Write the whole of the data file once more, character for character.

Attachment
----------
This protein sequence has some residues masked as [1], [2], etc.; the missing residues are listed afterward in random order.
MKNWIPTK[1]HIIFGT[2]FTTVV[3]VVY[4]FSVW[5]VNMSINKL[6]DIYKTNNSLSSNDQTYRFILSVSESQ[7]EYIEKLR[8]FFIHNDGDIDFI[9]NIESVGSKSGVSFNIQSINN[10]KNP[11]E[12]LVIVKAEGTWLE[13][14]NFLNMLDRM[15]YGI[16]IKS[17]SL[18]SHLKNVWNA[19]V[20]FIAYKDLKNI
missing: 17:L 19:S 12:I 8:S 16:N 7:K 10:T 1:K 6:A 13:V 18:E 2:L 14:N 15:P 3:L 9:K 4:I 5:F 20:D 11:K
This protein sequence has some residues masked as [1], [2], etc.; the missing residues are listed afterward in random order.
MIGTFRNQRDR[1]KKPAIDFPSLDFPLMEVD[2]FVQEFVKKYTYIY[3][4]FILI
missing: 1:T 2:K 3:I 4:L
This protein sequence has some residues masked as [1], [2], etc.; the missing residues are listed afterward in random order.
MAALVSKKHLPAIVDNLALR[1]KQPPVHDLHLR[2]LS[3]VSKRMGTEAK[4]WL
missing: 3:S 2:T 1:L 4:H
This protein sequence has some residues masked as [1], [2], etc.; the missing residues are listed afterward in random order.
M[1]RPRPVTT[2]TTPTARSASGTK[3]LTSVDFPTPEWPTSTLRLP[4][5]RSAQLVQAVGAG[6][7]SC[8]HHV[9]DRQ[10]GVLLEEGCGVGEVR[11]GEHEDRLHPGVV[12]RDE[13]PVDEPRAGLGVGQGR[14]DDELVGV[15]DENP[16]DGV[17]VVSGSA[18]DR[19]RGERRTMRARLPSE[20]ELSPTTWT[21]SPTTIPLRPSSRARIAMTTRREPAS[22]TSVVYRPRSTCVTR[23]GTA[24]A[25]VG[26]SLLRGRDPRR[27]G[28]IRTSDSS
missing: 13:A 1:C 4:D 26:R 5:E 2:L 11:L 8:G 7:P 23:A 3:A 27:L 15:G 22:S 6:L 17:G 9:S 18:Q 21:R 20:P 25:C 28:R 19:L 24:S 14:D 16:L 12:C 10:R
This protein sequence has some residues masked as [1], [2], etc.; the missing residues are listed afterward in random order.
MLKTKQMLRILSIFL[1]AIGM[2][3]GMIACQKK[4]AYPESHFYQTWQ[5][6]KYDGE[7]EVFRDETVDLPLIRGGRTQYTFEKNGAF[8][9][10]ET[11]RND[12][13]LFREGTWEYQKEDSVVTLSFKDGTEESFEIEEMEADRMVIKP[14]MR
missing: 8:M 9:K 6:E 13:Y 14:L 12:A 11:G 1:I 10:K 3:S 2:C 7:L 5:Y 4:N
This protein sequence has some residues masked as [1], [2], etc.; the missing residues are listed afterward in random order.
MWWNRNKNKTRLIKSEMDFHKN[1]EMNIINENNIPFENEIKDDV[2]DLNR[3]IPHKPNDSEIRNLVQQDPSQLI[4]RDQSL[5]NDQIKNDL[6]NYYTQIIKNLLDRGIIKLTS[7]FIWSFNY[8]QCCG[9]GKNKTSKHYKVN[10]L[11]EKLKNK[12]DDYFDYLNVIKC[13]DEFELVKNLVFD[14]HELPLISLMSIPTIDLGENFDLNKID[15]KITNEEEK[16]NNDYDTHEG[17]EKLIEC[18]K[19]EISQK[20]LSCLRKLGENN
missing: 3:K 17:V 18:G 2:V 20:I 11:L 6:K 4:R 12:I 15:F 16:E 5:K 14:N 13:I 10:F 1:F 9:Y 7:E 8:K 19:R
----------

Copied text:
This protein sequence has some residues masked as [1], [2], etc.; the missing residues are listed afterward in random order.
MKNWIPTK[1]HIIFGT[2]FTTVV[3]VVY[4]FSVW[5]VNMSINKL[6]DIYKTNNSLSSNDQTYRFILSVSESQ[7]EYIEKLR[8]FFIHNDGDIDFI[9]NIESVGSKSGVSFNIQSINN[10]KNP[11]E[12]LVIVKAEGTWLE[13][14]NFLNMLDRM[15]YGI[16]IKS[17]SL[18]SHLKNVWNA[19]V[20]FIAYKDLKNI
missing: 17:L 19:S 12:I 8:S 16:N 7:K 10:T 1:K 6:A 13:V 18:E 2:L 14:N 15:P 3:L 9:K 4:I 5:F 20:D 11:K
This protein sequence has some residues masked as [1], [2], etc.; the missing residues are listed afterward in random order.
MIGTFRNQRDR[1]KKPAIDFPSLDFPLMEVD[2]FVQEFVKKYTYIY[3][4]FILI
missing: 1:T 2:K 3:I 4:L
This protein sequence has some residues masked as [1], [2], etc.; the missing residues are listed afterward in random order.
MAALVSKKHLPAIVDNLALR[1]KQPPVHDLHLR[2]LS[3]VSKRMGTEAK[4]WL
missing: 3:S 2:T 1:L 4:H
This protein sequence has some residues masked as [1], [2], etc.; the missing residues are listed afterward in random order.
M[1]RPRPVTT[2]TTPTARSASGTK[3]LTSVDFPTPEWPTSTLRLP[4][5]RSAQLVQAVGAG[6][7]SC[8]HHV[9]DRQ[10]GVLLEEGCGVGEVR[11]GEHEDRLHPGVV[12]RDE[13]PVDEPRAGLGVGQGR[14]DDELVGV[15]DENP[16]DGV[17]VVSGSA[18]DR[19]RGERRTMRARLPSE[20]ELSPTTWT[21]SPTTIPLRPSSRARIAMTTRREPAS[22]TSVVYRPRSTCVTR[23]GTA[24]A[25]VG[26]SLLRGRDPRR[27]G[28]IRTSDSS
missing: 13:A 1:C 4:D 26:R 5:E 2:L 11:L 8:G 7:P 23:A 3:A 27:L 15:G 22:S 6:L 17:G 9:S 18:Q 21:R 20:P 25:C 28:R 19:L 24:S 14:D 16:L 12:C 10:R
This protein sequence has some residues masked as [1], [2], etc.; the missing residues are listed afterward in random order.
MLKTKQMLRILSIFL[1]AIGM[2][3]GMIACQKK[4]AYPESHFYQTWQ[5][6]KYDGE[7]EVFRDETVDLPLIRGGRTQYTFEKNGAF[8][9][10]ET[11]RND[12][13]LFREGTWEYQKEDSVVTLSFKDGTEESFEIEEMEADRMVIKP[14]MR
missing: 8:M 9:K 6:E 13:Y 14:L 12:A 11:G 1:I 10:K 3:S 2:C 7:L 5:Y 4:N
This protein sequence has some residues masked as [1], [2], etc.; the missing residues are listed afterward in random order.
MWWNRNKNKTRLIKSEMDFHKN[1]EMNIINENNIPFENEIKDDV[2]DLNR[3]IPHKPNDSEIRNLVQQDPSQLI[4]RDQSL[5]NDQIKNDL[6]NYYTQIIKNLLDRGIIKLTS[7]FIWSFNY[8]QCCG[9]GKNKTSKHYKVN[10]L[11]EKLKNK[12]DDYFDYLNVIKC[13]DEFELVKNLVFD[14]HELPLISLMSIPTIDLGENFDLNKID[15]KITNEEEK[16]NNDYDTHEG[17]EKLIEC[18]K[19]EISQK[20]LSCLRKLGENN
missing: 3:K 17:V 18:G 2:V 20:I 11:L 6:K 4:R 12:I 15:F 16:E 5:K 14:N 13:I 10:F 1:F 9:Y 7:E 8:K 19:R